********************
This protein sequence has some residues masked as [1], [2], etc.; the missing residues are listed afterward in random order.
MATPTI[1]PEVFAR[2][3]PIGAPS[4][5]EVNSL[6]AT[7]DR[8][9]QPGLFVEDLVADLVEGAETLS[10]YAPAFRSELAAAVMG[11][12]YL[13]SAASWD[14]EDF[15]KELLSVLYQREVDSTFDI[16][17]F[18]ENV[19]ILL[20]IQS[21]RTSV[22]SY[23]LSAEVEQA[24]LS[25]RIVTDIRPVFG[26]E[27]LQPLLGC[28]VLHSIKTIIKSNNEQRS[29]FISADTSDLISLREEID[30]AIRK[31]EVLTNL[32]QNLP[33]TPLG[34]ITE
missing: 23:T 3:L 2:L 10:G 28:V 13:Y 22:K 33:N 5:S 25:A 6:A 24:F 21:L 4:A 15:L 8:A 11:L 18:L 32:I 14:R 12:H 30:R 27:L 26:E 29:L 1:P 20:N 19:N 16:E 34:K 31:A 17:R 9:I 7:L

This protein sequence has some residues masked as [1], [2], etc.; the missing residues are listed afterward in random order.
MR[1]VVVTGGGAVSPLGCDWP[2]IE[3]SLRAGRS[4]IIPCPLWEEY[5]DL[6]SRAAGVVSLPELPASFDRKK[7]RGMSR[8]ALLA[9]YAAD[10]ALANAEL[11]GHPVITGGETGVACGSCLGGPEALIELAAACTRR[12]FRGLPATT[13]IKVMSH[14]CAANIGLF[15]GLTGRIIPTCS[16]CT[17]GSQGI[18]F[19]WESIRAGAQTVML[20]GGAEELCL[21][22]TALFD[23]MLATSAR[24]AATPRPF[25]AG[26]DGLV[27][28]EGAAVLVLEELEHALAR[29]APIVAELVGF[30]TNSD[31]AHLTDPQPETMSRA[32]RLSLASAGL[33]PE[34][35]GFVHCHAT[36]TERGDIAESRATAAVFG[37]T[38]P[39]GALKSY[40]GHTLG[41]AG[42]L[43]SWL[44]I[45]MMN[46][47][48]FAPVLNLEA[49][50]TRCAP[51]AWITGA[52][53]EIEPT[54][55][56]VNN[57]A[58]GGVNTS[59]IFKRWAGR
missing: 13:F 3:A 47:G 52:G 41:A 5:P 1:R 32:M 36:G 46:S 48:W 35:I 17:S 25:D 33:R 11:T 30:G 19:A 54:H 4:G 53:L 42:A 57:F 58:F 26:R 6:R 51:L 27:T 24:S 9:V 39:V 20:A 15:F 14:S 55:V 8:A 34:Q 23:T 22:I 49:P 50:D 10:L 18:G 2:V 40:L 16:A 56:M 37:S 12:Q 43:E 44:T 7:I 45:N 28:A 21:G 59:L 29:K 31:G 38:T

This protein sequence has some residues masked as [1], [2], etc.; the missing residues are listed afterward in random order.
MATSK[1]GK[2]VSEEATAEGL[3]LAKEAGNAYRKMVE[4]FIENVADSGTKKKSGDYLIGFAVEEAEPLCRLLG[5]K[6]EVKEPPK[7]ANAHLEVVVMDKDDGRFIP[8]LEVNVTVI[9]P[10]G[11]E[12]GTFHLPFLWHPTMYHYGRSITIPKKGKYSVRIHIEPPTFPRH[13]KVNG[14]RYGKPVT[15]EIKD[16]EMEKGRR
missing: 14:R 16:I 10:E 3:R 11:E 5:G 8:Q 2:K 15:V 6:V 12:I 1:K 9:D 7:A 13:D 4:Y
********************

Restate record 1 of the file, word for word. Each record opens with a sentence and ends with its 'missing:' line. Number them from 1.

This protein sequence has some residues masked as [1], [2], etc.; the missing residues are listed afterward in random order.
MATPTI[1]PEVFAR[2][3]PIGAPS[4][5]EVNSL[6]AT[7]DR[8][9]QPGLFVEDLVADLVEGAETLS[10]YAPAFRSELAAAVMG[11][12]YL[13]SAASWD[14]EDF[15]KELLSVLYQREVDSTFDI[16][17]F[18]ENV[19]ILL[20]IQS[21]RTSV[22]SY[23]LSAEVEQA[24]LS[25]RIVTDIRPVFG[26]E[27]LQPLLGC[28]VLHSIKTIIKSNNEQRS[29]FISADTSDLISLREEID[30]AIRK[31]EVLTNL[32]QNLP[33]TPLG[34]ITE
missing: 23:T 3:L 2:L 10:G 28:V 13:Y 22:K 33:N 5:S 25:A 6:A 24:F 21:L 4:A 15:L 8:A 11:L 18:L 32:I 14:R 12:H 30:R 27:L 26:E 29:L 1:P 20:N 19:N 16:E 34:K 31:A 17:R 9:I 7:L